Trai said the craftsmen took six months to complete big cannons and bells for some resorts in Đà Nẵng and central provinces, and various souvenir items for 30 shops at major tourism sites in the region.
The 44-year-old said the secret ratio of bronze, zinc or silver makes for the good sounds of the gongs and bells.
Painstaking work: Heads of bronze Buddha statues are cast by craftsmen in Phước Kiều village in Quảng Nam Province. VNS Photos Công Thành
Dương Ngọc Toàn, 18, who is the youngest son of Thắng, said he fell in love with bronze after he was taught by his father.
“I grew up with the smell of bronze, and my childhood toys were bronze pieces from my father’s workshop. I am preparing for an entrance exam to a technology college, but I will preserve the trade as I have practised for years,” Thắng said.
“Higher education will help me restore the trade for prosperous development, not just for the village’s craftsmen, but for the longer existence of traditional craft.”
Thắng said the village’s craftsmen were called to cast coins and interior decorations for the royal palace under the Nguyễn dynasty (reigning from 1802 to 1945) in Huế.
Dương Văn Ca, deputy chairman of the Điện Phương Commune People’s Committee, said poor marketing and brand creation, and the lack of a famous brand has seen local crafts lagging behind and at a disadvantage in both domestic and world markets.
“Worshipping objects including Buddha statues are used by some countries in Asia, but they are too heavy to carry home as souvenirs among European tourists. Statues and ornamental products used in pagoda and ancient buildings occupy 30 per cent of mass production from the village,” Ca said.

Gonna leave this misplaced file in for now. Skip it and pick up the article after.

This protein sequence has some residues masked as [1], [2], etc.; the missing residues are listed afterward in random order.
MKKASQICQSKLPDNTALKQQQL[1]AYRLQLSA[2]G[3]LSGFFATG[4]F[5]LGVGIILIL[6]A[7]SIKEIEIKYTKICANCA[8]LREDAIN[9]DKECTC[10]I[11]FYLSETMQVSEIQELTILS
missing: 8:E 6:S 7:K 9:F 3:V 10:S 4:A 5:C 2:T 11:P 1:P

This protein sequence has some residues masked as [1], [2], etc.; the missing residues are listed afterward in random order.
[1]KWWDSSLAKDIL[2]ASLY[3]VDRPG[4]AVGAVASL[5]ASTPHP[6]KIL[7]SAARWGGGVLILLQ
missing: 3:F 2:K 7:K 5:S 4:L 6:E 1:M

“We have been struggling to create connections between travel agencies and different craft villages in the commune,” Ca said.
“Phước Kiều is merely a craft village, but not yet a tourist destination. The village needs a master plan to assert itself as a craft site in connection with carpentry in Kim Bồng Village, mat weaving in Bàn Thạch Village, eco-tour sites of Triêm Tây Village, nipa palm in Cẩm Thanh Village and vegetable gardens of Trà Quế in Hội An city,” Ca said.
He said the village is not so far from the tourism hub of Hội An, and the craft village could emerge as an option for tourists when visiting the ancient town and suburban areas.
Ca said UNESCO’s Hà Nội Office and the International Labour Organisation (ILO) have helped Điện Phương Commune complete a community-based eco-tour site in Triêm Tây Village last year.
He said the bronze products were introduced with the Crafted in Quảng Nam seal – the first ever provincial brand for craft – among the first 34 craft products in Quảng Nam province. Nguyễn Văn Thông, an official from the Quảng Nam provincial department of Industry and Trade said only 34 products out of 100 from 12 production units were recognised with the Crafted in Quảng Nam seal in 2016.